Many of the books listed below are in print and in paperback those that are out of print (o/p) should be easy to track down in secondhand bookshops. Publishers follow each title; first the UK publisher, then the US. Only one publisher is listed if the UK and US publishers are the same. Where books are published in only one of these countries, UK or US comes after the publisher's name.
One City edited by Alexander McCall Smith and published in by POLYGON presents three writers' radically different takes on Edinburgh life - a social mix that ranges from Welsh's Leith junkies, Ian Rankin's to McCall Smith's New Town haute bourgeoisie.
Iain Banks, Complicity (Abacus; Bantam). Typically lurid tale by Scotland's best contemporary author, dealing with a journalist on The Caledonian (a barely disguised Scotsman) himself caught up in paranoia and misdeeds.
Pat Barker, Regeneration (Penguin; Nal-Dutton). First part of the prizewinning trilogy based on the real-life meeting of Siegfried Sassoon and Wilfred Owen in Edinburgh's Craiglockhart Hospital, where the two try to come to terms with the horrors they have witnessed in the trenches.
Christopher Brookmyre, Quite Ugly One Morning (Abacus, UK). Cynical investigative journalist, Jack Parlabane, sorts out skullduggery in an Edinburgh NHS trust hospital in a hard-boiled post-Irvine Welsh novel.
James Hogg, Confessions of a Justified Sinner (Penguin). Scary tale, first published in 1824, of the inner torments of the human psyche; an inspiration for much later Scottish fiction.
Paul Johnston, Body Politic (New English Library, UK). Blues fanatic private investigator Quentin Dalrymple handles a series of grisly murders in the brave new world of 2020 AD when Edinburgh, the only stable city in the British Isles, exists largely to serve a massive tourist industry.
Eric Linklater, Magnus Merriman (Canongate). Vivid descriptions of Edinburgh landmarks in this humorous satire of the Scottish literary and political world of the 1930s.
Ian Rankin, Knots and Crosses (Coronet o/p; St Martin's Press), Hide and Seek (Coronet o/p; Simon & Schuster). Jazz-loving copper John Rebus trawls through Edinburgh lowlife.
Sir Walter Scott, The Waverley Novels (Penguin). The books that did much to create the romanticized version of Scottish life and history.
Robert Louis Stevenson, The Scottish Stories and Essays (Edinburgh University Press); Dr Jekyll & Mr Hyde (Penguin). The former Includes "The Misadventures of John Nicholson", an entertaining account of an innocent's escapades, and the grisly "The Body Snatchers". Though nominally set in London, Stevenson's classic, and still resonant, horror story of Jekyll and Hyde is generally considered to be based on the author's misspent youth in the bowels of Edinburgh's Old Town.
Irvine Welsh, Trainspotting (Minerva; Heinemann). No-holds-barred account of Nineties Edinburgh lowlife; sordid and guttural. Marabou Stork Nightmares (Vintage; Norton) is similarly gross but has more of a plot. Ecstasy (Vintage; Norton), a collection of three novellas published in 1996 at the height of Trainspotting fever, covered the same ground and suggested either a rushed job or that Welsh was beginning to run out of ideas.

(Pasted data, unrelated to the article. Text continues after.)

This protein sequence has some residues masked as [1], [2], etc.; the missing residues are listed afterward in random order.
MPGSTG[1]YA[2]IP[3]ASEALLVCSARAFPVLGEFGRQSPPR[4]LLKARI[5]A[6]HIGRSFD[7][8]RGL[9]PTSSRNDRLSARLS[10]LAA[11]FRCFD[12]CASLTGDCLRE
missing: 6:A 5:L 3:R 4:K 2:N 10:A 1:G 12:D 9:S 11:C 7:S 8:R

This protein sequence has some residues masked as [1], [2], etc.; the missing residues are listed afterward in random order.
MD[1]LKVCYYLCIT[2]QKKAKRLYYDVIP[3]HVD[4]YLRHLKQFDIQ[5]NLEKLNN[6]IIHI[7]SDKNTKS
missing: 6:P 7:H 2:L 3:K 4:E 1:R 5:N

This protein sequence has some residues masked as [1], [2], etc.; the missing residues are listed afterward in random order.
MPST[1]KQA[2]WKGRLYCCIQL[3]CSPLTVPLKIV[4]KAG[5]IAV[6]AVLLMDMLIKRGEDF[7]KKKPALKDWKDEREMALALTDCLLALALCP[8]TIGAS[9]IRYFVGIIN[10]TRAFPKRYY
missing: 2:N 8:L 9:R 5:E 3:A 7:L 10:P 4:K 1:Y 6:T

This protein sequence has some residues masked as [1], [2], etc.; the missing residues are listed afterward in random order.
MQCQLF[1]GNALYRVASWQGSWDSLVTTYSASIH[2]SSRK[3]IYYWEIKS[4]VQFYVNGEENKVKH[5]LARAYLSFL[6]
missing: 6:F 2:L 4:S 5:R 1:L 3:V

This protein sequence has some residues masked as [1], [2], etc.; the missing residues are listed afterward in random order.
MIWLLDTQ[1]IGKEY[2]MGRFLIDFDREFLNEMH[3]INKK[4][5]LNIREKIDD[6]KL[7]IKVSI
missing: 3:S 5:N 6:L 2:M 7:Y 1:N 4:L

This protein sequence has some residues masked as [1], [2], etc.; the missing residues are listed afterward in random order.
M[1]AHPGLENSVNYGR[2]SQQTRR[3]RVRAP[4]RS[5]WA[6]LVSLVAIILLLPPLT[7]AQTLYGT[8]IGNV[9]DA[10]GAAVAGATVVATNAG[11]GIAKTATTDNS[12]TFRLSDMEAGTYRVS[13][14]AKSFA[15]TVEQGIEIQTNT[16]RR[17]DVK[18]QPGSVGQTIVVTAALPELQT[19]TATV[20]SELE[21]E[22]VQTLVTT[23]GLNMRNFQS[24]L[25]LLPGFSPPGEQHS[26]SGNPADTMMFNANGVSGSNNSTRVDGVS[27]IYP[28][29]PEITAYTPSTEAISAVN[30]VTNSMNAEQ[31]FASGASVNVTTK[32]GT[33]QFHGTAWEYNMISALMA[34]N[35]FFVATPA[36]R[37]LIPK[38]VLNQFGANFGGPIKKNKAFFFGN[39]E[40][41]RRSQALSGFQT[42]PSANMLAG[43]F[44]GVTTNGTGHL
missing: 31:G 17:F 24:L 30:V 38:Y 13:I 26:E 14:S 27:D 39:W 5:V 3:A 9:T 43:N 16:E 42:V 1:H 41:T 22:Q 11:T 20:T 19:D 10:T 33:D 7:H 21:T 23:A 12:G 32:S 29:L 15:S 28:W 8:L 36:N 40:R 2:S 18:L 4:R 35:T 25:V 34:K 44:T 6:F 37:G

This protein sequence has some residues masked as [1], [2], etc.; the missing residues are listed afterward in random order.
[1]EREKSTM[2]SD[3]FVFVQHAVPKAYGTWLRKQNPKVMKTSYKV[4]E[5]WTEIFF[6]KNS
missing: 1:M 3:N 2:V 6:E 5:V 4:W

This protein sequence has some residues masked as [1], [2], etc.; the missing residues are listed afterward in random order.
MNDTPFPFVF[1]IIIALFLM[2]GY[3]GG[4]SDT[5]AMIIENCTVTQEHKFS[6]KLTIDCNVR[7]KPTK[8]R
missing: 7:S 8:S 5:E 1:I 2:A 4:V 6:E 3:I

Robert Chambers, Traditions of Edinburgh 1824 (Chambers). An extraordinary collection of lively tales, many of which would today count as urban myths, about the Old Town streets and closes.
David Daiches, Two Worlds (Canongate, UK); Edinburgh (Constable, UK). The first is a very dry account of growing up in Edinburgh in the 1920s as the son of the city's chief rabbi. Glimpses of a lost world with its own hybrid language, Scottish Yiddish, now long vanished. A single-volume history full of entertaining material, Edinburgh is especially strong on the city's literary history.
Michael Lynch, Scotland: A New History (Pimlico, UK).
Charles McKean, Edinburgh: Portrait of a City (Century o/p, UK); A short, elegantly written account of the city's history.
Eilleen Miller, The Edinburgh International Festival 1947-1996. (Scolar Press). Dry account of the history of the Festival; includes cast lists for every major production over the period.
Sandy Mullay, The Edinburgh Encyclopedia (Mainstream, UK). For the completist, a huge amount of detail about every corner of Edinburgh's history, from the colours of school rugby shirts to listings of all the city's MPs.
John Gifford, Colin McWilliam and David Walker, The Buildings of Scotland: Edinburgh (Penguin, UK). Scholarly architectural account of the city's buildings. Critical where necessary, but full of praise for the great monuments of the Old and New Towns.
Charles McKean, Edinburgh: An Illustrated Architectural Guide (RIAS Publications). A beautifully produced, slim guide to Edinburgh's buildings, full of pertinent and judicious comments and quotations.
Duncan Macmillan, Scottish Art 1460-1990 (Mainstream). Authoritative and up-to-date guide through the history of Scottish art with all the big names receiving due attention.
Robert Louis Stevenson, Edinburgh: Picturesque Notes (Barnes & Noble). This collection of beautifully-crafted vignettes couched in hyper-refined prose is considered by most experts to be the finest book ever written about Edinburgh.
A.J. Youngson, The Making of Classical Edinburgh (Edinburgh University Press; Colorado University Press). Full account, with wonderful illustrations, of the creation of the New Town.